Trade pact with southern African customs union may get delayed

Trade pact with southern African customs union may get delayed
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First Published: Sun, Feb 28 2010. 08 43 PM IST
Updated: Sun, Feb 28 2010. 08 43 PM IST
New Delhi: India’s efforts to gain greater access to the African market may get delayed further as a proposed trade agreement with the South African Customs Union, or Sacu, is facing hurdles due to the latter’s reluctance to open its market wide enough.
“We have asked Sacu to offer tariff concessions on 30-50% of its total 6,500 traded goods,” said a commerce ministry official who did not want to be identified. “However, they are ready only to offer tariff concessions on less than 10% of total traded goods. It does not make sense to sign a trade agreement when the offer is so low.”
Established in 1910, Sacu is the oldest customs union, comprising South Africa, Namibia, Botswana, Lesotho and Swaziland. India and Sacu started negotiations on a preferential trade agreement in 2005 following the India-South Africa Joint Ministerial Commission. A memorandum of understanding was signed between the two in 2008 to facilitate the negotiations. So far, four rounds of talks have been held.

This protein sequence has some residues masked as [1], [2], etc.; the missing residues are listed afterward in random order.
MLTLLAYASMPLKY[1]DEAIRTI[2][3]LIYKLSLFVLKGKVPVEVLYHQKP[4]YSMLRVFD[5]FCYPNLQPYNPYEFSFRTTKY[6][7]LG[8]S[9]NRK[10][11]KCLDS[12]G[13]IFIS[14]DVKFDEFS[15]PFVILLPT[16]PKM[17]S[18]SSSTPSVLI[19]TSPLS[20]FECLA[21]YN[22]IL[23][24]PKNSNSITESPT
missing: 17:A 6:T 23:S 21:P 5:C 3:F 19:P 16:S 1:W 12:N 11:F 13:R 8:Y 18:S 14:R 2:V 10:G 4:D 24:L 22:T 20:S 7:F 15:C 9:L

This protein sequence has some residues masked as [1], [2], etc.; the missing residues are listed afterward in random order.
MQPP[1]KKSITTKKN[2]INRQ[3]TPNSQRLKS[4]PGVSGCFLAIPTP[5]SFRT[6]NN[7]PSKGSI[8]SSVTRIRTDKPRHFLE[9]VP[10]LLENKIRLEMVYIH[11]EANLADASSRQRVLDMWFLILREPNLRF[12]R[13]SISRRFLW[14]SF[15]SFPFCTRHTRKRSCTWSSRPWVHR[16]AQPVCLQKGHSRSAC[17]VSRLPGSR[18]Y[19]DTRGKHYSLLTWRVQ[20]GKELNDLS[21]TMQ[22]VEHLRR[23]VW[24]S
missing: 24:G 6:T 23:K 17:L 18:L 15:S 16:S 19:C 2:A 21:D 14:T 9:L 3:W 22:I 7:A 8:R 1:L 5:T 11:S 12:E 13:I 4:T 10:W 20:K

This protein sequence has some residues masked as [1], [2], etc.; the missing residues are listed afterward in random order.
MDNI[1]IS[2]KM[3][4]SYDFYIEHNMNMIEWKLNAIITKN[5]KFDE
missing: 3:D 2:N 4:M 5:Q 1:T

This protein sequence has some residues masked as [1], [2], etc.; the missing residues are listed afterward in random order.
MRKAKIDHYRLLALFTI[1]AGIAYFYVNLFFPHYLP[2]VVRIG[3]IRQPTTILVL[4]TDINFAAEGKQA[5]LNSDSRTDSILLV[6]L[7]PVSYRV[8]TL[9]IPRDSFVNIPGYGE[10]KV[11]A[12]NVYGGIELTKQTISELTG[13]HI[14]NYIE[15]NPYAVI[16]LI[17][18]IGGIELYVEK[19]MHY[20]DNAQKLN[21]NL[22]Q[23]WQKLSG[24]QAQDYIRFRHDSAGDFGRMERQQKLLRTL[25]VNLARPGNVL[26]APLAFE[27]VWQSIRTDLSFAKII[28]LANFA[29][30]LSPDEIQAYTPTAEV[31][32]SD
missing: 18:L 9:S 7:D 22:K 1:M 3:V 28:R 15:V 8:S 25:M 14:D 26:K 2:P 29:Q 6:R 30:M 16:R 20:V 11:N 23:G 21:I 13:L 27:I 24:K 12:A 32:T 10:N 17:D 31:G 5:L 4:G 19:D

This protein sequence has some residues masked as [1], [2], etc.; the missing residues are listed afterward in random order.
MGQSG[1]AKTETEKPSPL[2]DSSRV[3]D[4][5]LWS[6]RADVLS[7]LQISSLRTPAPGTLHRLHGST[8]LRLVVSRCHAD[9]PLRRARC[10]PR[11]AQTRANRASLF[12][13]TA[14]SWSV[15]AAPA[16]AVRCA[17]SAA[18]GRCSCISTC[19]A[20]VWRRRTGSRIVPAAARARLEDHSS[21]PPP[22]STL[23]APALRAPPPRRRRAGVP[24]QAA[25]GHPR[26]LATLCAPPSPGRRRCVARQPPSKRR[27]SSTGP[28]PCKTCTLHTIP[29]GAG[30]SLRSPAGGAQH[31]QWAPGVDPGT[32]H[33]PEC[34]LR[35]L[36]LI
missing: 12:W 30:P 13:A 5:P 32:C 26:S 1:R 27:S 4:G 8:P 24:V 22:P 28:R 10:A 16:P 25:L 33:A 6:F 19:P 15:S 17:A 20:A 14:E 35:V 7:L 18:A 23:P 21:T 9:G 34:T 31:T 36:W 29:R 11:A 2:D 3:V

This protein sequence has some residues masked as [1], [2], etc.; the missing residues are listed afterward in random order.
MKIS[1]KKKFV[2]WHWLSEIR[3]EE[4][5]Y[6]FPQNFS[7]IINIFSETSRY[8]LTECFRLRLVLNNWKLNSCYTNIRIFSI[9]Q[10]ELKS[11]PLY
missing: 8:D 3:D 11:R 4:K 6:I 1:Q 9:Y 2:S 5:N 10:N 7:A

The accord will be based on a “positive list” approach, along the lines of India’s pact with Mercosur, under which only sectors listed in the agreement were liberalized. The treaty was agreed between India and Mercosur on 19 March 2005 and the pact came into effect on 1 June 2009. Mercosur—a regional trade grouping consisting of Argentina, Brazil, Paraguay and Uruguay—offers tariff concessions for 452 Indian products under the agreement.
Sacu’s imports from India include textiles, clothing, food products, live animals, beverages, tobacco, machinery, cotton products, pharmaceuticals, rice, vegetable products and spices. Sacu’s exports to India include raw materials such as gold and silver, coal, iron, steel and non-ferrous metals, sugar, vegetable products, as well as arms and defence material.
“As South Africa is a member country in Sacu, it is a significant market for India,” said Abhijit Das, deputy project coordinator, Unctad (United Nations Conference on Trade and Development) India project. “Sacu is also a good entry point for India to increase its trade ties with the African continent.”
Sacu is also considered an important market for India to reduce its dependence on the developed world and expand into developing countries through trade diversification.
Apart from offering mutual benefits, the trade agreement is expected to be an important link in the trilateral India-Brazil-South Africa (Ibsa) initiative to increase South-South trade, Das said.
In 2008-09, India’s total trade with the Sacu region stood at $7.7 billion (Rs35,574 crore), out of which trade with South Africa was $7.5 billion.
asit.m@livemint.com
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First Published: Sun, Feb 28 2010. 08 43 PM IST